To date, thanks to Surai-Tea, Syrian refugees have compiled over 200 work hours and 20 “first days of work” in the Canadian workforce.
SuraiTea is a company that produces loose-leaf tea that is scented with Jasmine blossoms, Syria’s unofficial national flower. The start-up employs recently arrived Syrian refugees to package and market the tea, and aims to donate a portion of the proceeds to non-profits active in local resettlement efforts.
“I was closely following the refugee crisis,” Smiley said. “I thought I could use my skills to do something, as I thought business could help.”
After some research, Smiley learned about the cultural significance of the jasmine flower in Syria. Damascus is known as the City of Jasmine.
“I also found out that jasmine is a high-value tea, so I had a eureka moment: to set up a tea business and employ the refugees as they arrive,” Smiley said.
The tea is sourced from around the world, and mixed by a tea sommelier in Ontario. It is then shipped to Surai-Tea in Ottawa, where Syrian refugees package it. But the jobs for the newcomers are not limited to simply packaging; some of the refugees with specific skills have been hired in sales and administrative positions.
For example, Husam Al Dakhil is an executive assistant with the company who was enrolled in an economics program in Syria before leaving his native country for Lebanon in 2015 and arriving in Ottawa in February. He was in his final year at the University of Damascus when regular mortar and rocket attacks made attending university too dangerous for students to stay.
“I’ve met some important people here and attended many events and made connections,” Al Dakhil said. “I now have some knowledge of financial statements and reports, and have gained some experience in my university field.”
Helping Syrians gain a foothold
Coming to Canada is only half the battle: refugees also need time, and assistance from many quarters, to adjust to their new lives.
Louisa Taylor, director of the umbrella organization Refugee613, is helping to bring groups together to maximize resettlement efforts in Ottawa. Taylor and Refugee613 helped Smiley connect with refugees to start the business.
“Kevin is incredibly motivated and dedicated,” she said. “He has the spirit to have real community impact.”
Local resettlement efforts are in full swing, but Taylor says that refugees are facing two major hurdles: language and employment. While there are many planned social events and job fairs springing up, there is not quite enough funding for language training.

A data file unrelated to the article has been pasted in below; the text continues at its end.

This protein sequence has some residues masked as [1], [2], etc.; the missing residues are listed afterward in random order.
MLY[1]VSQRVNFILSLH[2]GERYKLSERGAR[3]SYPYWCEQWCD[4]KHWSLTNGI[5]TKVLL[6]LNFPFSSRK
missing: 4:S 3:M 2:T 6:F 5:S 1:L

“This need for funding also comes in the form of childcare,” Taylor said. “It has a great impact on who learns English, in that mothers caring for their children get left behind.”
She says initiatives like Surai-Tea can make an immense difference, and that Smiley is a great example of someone who sees the value that refugees bring to the Canadian economy.
“People often don’t think of refugees as possible employees. In fact, they have a lot of skills and are highly motivated,” Taylor said. “I’m proud of my city, proud of my country, to be able to do so much so soon. It’s a lot of work and can be messy at times, but it’s great to bring so many here safely.”
Gateway to Canadian life
For his part, Smiley hopes Surai-Tea will become a gateway for Syrians into Canadian life.
“The idea is that it will be a stepping stone into the Canadian economy,” he said. “For example, we have one worker who has experience in accounting but she doesn’t speak English. So we want to be a way to bridge the gap for her to get an accounting job once she learns English.”
Smiley met one family who had been successful olive farmers in Syria, but had to abruptly leave when artillery began shelling their farm.
“They packed up what they could carry and walked for 20 days,” he said. “Now they are living in a modest apartment shared among six or seven people.”
The family had also owned a construction supply store, which Smiley said speaks to how successful and productive they were before their livelihood was violently torn from them.
“I think it’s a story worth telling, and shows how fragile these things can be,” Smiley said. “The stereotypes some people have of immigrants are not true, so hopefully we’re giving them an avenue to become just as productive here.”
Smiley already has expansion in mind, and is in talks with DAVIDs TEA and Whole Foods in the U.S. He is commissioning a Syrian artist to provide artwork for the next round of advertising and is also looking at new tea recipes that could raise awareness of and assist other humanitarian causes in Canada and around the world.
To date, Surai-Tea has reached one third of its goal of donating $5000 to non-profits “that are helping resettle the very refugees that we hired to package the tea and sell it,” Smiley said.
“Tea already is a really meaningful thing, which kind of brings people together,” he said. “So it’s about the tea, but it’s also about what this tea represents, which is the idea of someone having their first shot at a life here in Canada.”